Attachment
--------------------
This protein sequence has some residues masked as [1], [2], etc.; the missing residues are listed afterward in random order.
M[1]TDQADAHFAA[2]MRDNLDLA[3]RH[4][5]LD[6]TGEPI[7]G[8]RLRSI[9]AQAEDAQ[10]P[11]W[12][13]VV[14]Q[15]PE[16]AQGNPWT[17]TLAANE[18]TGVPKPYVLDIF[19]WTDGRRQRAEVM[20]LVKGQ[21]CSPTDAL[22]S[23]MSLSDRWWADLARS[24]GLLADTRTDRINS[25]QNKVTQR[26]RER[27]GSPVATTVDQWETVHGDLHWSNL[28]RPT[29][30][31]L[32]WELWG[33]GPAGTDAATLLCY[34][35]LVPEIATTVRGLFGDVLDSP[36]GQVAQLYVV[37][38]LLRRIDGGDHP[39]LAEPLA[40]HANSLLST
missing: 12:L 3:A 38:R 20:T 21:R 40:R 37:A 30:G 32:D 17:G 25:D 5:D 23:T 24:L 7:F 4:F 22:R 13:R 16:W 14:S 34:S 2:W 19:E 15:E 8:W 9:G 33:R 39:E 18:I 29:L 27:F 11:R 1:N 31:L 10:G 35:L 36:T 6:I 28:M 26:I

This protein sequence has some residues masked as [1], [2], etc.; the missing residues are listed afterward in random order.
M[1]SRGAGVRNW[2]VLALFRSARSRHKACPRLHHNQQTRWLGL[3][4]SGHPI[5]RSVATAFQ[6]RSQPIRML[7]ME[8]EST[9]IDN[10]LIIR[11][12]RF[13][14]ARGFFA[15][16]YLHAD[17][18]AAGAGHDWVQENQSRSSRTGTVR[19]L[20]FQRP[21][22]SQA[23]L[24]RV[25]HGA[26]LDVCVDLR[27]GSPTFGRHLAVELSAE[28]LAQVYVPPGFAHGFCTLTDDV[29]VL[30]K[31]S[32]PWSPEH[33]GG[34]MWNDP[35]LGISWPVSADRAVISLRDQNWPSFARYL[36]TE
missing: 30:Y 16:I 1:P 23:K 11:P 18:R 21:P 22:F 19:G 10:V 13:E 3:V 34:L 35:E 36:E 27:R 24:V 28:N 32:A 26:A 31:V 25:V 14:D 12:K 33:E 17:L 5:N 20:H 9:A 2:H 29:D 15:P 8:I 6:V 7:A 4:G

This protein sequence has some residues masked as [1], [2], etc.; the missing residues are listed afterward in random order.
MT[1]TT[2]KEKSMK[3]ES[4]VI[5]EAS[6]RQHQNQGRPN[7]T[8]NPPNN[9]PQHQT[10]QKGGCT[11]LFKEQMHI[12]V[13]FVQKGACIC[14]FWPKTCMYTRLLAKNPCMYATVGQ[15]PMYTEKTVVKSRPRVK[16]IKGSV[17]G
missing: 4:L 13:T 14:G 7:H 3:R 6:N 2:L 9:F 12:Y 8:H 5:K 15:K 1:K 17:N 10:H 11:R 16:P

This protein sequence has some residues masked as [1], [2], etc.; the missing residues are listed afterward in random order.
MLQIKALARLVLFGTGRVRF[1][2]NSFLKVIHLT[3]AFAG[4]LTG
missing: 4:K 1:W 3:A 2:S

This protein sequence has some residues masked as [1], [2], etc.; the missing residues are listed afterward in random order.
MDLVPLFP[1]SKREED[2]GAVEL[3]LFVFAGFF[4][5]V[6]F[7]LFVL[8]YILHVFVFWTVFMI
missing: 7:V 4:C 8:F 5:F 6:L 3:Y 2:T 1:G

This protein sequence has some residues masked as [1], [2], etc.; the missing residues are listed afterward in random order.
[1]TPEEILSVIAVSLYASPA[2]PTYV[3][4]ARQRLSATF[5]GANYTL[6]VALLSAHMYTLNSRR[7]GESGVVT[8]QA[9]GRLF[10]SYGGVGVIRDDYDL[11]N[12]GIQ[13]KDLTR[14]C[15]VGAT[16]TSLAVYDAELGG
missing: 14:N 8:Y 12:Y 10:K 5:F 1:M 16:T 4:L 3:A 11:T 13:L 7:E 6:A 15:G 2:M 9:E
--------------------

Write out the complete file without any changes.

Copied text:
This protein sequence has some residues masked as [1], [2], etc.; the missing residues are listed afterward in random order.
M[1]TDQADAHFAA[2]MRDNLDLA[3]RH[4][5]LD[6]TGEPI[7]G[8]RLRSI[9]AQAEDAQ[10]P[11]W[12][13]VV[14]Q[15]PE[16]AQGNPWT[17]TLAANE[18]TGVPKPYVLDIF[19]WTDGRRQRAEVM[20]LVKGQ[21]CSPTDAL[22]S[23]MSLSDRWWADLARS[24]GLLADTRTDRINS[25]QNKVTQR[26]RER[27]GSPVATTVDQWETVHGDLHWSNL[28]RPT[29][30][31]L[32]WELWG[33]GPAGTDAATLLCY[34][35]LVPEIATTVRGLFGDVLDSP[36]GQVAQLYVV[37][38]LLRRIDGGDHP[39]LAEPLA[40]HANSLLST
missing: 12:L 3:A 38:R 20:T 21:R 40:R 37:A 30:G 32:D 17:G 25:D 5:D 23:T 24:L 7:F 4:F 22:R 13:R 16:W 14:S 34:S 2:W 19:E 15:E 8:W 9:G 33:R 39:E 18:I 29:L 27:F 11:R 1:N 31:L 10:G 35:L 36:T 6:I 28:M 26:I

This protein sequence has some residues masked as [1], [2], etc.; the missing residues are listed afterward in random order.
M[1]SRGAGVRNW[2]VLALFRSARSRHKACPRLHHNQQTRWLGL[3][4]SGHPI[5]RSVATAFQ[6]RSQPIRML[7]ME[8]EST[9]IDN[10]LIIR[11][12]RF[13][14]ARGFFA[15][16]YLHAD[17][18]AAGAGHDWVQENQSRSSRTGTVR[19]L[20]FQRP[21][22]SQA[23]L[24]RV[25]HGA[26]LDVCVDLR[27]GSPTFGRHLAVELSAE[28]LAQVYVPPGFAHGFCTLTDDV[29]VL[30]K[31]S[32]PWSPEH[33]GG[34]MWNDP[35]LGISWPVSADRAVISLRDQNWPSFARYL[36]TE
missing: 30:Y 16:I 1:P 23:K 11:P 18:R 21:P 22:F 19:G 10:V 13:E 3:V 34:L 35:E 36:E 27:R 24:V 28:N 32:A 26:A 31:V 25:V 14:D 12:K 33:E 17:L 5:N 20:H 9:A 2:H 29:D 15:P 8:I 6:V 7:A 4:G

This protein sequence has some residues masked as [1], [2], etc.; the missing residues are listed afterward in random order.
MT[1]TT[2]KEKSMK[3]ES[4]VI[5]EAS[6]RQHQNQGRPN[7]T[8]NPPNN[9]PQHQT[10]QKGGCT[11]LFKEQMHI[12]V[13]FVQKGACIC[14]FWPKTCMYTRLLAKNPCMYATVGQ[15]PMYTEKTVVKSRPRVK[16]IKGSV[17]G
missing: 4:L 13:T 14:G 7:H 3:R 6:N 2:L 9:F 12:Y 8:H 5:K 15:K 1:K 17:N 10:H 11:R 16:P

This protein sequence has some residues masked as [1], [2], etc.; the missing residues are listed afterward in random order.
MLQIKALARLVLFGTGRVRF[1][2]NSFLKVIHLT[3]AFAG[4]LTG
missing: 4:K 1:W 3:A 2:S

This protein sequence has some residues masked as [1], [2], etc.; the missing residues are listed afterward in random order.
MDLVPLFP[1]SKREED[2]GAVEL[3]LFVFAGFF[4][5]V[6]F[7]LFVL[8]YILHVFVFWTVFMI
missing: 7:V 4:C 8:F 5:F 6:L 3:Y 2:T 1:G

This protein sequence has some residues masked as [1], [2], etc.; the missing residues are listed afterward in random order.
[1]TPEEILSVIAVSLYASPA[2]PTYV[3][4]ARQRLSATF[5]GANYTL[6]VALLSAHMYTLNSRR[7]GESGVVT[8]QA[9]GRLF[10]SYGGVGVIRDDYDL[11]N[12]GIQ[13]KDLTR[14]C[15]VGAT[16]TSLAVYDAELGG
missing: 14:N 8:Y 12:Y 10:K 5:F 1:M 16:T 4:L 3:A 11:T 13:L 7:E 6:A 15:G 2:M 9:E